I'd like to introduce you to my work as a composer and to give you some idea of what motivates me.

The best music, to me, has always concerned itself with emotions that never go out of style -- love, sadness, pain, longing, fear, transcendence. Listeners respond to emotions because they themselves have them. My compositions are direct and emotive. My sole impulse is to create and promote beauty. I have no interest in ugliness, so I don't write ugly music. I try to compose music that even untrained listeners will find comprehensible, without sacrificing depth or originality. I have never been afraid of melody. I use dissonance as a spice or a foil, never as a default mode. I compose for people, heart to heart.

A lot of my output so far has been chamber music, including songs and solo piano music. I like the intimacy of small groups. Several of my pieces employ instruments that have been underutilized in chamber music-- harp, guitar, alto flute, bass flute, harpsichord, saxophone. Often I put together uncommon groupings of instruments, such as oboe, cello, guitar and piano (Las Meninas: Variations); narrator, four flutes and piano (Land of the Farther Suns); soprano, horn, violin, cello and piano (Songs on the Passage of Time); harpsichord, viola and cello (Atlantic Legend). I also like what the different art forms have to say to one another, and seek to celebrate and further these connections. A few examples of this multimedia emphasis among my works: Las Meninas: Variations (using slides of paintings by Velázquez and Picasso); Land of the Farther Suns (using spoken poems by Stephen Crane); Song of Witness (using sung haiku by inmates of Japanese-American World War II detention camps).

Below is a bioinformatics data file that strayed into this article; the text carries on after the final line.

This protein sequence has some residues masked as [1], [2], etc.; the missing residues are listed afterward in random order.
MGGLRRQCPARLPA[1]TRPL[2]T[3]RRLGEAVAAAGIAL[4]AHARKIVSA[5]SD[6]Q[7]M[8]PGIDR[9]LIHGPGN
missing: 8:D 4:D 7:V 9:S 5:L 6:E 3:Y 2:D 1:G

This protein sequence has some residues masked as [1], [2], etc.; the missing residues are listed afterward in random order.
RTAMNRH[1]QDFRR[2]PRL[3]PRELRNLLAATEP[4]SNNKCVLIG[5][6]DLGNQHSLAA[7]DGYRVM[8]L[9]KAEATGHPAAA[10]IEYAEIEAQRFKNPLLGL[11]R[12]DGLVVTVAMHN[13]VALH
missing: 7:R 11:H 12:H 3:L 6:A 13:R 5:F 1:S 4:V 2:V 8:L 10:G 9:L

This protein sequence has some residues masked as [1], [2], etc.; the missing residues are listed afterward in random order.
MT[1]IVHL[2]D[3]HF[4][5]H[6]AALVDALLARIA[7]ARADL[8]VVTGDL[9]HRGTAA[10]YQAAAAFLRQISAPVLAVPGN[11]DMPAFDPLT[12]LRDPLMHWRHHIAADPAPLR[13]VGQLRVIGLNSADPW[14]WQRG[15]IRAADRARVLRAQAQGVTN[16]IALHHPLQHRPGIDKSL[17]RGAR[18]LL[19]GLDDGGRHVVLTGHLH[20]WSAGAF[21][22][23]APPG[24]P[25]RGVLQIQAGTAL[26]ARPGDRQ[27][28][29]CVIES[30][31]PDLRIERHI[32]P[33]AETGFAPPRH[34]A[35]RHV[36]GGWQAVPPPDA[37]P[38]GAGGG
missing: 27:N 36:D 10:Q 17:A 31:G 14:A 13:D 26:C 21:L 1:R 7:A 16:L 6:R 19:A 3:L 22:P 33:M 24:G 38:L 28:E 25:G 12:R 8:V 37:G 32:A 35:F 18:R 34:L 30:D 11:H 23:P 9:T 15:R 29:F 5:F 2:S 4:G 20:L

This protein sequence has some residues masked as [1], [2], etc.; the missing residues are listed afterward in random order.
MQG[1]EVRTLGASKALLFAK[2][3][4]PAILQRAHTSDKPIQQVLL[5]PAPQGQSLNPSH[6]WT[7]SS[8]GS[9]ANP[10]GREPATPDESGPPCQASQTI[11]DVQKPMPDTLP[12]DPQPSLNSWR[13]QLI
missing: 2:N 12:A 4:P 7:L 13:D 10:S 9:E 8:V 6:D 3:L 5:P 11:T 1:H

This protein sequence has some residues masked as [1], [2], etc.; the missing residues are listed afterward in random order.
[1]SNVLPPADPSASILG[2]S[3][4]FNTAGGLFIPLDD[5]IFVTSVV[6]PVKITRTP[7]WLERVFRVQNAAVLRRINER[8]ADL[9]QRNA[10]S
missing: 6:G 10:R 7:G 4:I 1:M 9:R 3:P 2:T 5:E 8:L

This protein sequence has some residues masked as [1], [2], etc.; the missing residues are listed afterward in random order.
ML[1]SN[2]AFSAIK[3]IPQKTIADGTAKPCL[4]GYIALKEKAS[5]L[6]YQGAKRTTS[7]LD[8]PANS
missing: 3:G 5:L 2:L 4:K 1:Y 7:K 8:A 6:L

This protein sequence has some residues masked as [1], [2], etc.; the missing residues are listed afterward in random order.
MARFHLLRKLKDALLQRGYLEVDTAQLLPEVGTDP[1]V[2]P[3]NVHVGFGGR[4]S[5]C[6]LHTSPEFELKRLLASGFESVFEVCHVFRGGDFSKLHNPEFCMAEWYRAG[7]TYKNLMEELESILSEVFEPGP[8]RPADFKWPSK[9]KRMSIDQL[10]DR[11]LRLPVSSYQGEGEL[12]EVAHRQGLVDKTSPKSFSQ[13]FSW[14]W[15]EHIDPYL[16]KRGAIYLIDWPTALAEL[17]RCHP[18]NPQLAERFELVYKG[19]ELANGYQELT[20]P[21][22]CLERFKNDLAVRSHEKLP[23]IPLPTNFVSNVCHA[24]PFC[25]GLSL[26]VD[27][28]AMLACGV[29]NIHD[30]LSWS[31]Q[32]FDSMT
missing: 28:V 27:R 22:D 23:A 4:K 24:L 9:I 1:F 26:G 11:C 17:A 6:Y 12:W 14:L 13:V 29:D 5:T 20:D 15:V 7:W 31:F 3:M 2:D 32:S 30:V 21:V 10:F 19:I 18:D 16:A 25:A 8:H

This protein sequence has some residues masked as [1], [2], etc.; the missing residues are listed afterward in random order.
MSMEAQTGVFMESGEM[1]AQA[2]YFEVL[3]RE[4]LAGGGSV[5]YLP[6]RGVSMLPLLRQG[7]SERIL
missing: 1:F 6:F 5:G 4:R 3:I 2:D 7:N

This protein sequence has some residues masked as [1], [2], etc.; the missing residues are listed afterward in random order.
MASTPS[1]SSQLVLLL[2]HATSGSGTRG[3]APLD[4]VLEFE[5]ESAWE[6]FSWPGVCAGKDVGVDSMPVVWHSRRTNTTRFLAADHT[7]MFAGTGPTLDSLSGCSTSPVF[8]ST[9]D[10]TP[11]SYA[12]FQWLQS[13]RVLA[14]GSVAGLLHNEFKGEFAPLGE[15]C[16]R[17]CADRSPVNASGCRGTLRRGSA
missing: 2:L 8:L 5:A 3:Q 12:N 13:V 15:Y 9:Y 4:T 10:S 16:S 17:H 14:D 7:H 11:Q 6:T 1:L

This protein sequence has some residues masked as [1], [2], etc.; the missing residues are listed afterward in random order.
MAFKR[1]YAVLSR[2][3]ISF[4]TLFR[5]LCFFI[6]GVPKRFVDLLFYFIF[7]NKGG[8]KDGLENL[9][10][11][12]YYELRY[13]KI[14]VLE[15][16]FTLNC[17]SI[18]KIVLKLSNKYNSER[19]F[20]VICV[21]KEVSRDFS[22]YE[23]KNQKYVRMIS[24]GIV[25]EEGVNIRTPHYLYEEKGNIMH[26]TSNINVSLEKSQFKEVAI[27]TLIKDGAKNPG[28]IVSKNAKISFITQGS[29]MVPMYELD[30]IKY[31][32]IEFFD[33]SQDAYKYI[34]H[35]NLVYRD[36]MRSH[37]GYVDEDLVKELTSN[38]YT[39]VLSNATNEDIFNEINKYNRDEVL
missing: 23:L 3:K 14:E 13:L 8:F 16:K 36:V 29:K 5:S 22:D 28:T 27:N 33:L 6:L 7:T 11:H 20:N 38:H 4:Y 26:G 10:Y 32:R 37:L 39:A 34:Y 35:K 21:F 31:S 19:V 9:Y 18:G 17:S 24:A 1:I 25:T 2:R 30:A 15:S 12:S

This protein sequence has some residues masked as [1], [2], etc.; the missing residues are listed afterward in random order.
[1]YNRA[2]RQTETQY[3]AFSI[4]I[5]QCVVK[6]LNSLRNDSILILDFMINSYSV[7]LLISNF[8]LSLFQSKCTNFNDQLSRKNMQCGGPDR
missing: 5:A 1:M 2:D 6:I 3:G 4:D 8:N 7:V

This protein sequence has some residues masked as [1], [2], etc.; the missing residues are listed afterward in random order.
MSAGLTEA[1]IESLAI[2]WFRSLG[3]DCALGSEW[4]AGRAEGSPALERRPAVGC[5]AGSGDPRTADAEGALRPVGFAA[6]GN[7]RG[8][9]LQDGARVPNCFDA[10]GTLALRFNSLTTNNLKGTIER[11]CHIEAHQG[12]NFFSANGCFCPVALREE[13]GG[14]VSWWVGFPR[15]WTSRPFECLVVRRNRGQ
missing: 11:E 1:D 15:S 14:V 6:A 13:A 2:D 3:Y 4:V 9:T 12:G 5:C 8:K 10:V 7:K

Stylistically, I include and build upon vital American musical currents, including jazz, folk and theater music. I work these elements into textures and forms that have grown out of the European classical tradition. I'm often asked which composers are my favorites, and which ones have influenced my work. Virtually all the great composers are my favorites, and some of the lesser ones as well. As for influences that I can discern, I would list Robert Schumann, Federico Mompou, Aaron Copland, George Gershwin, Leonard Bernstein and Richard Rodgers.

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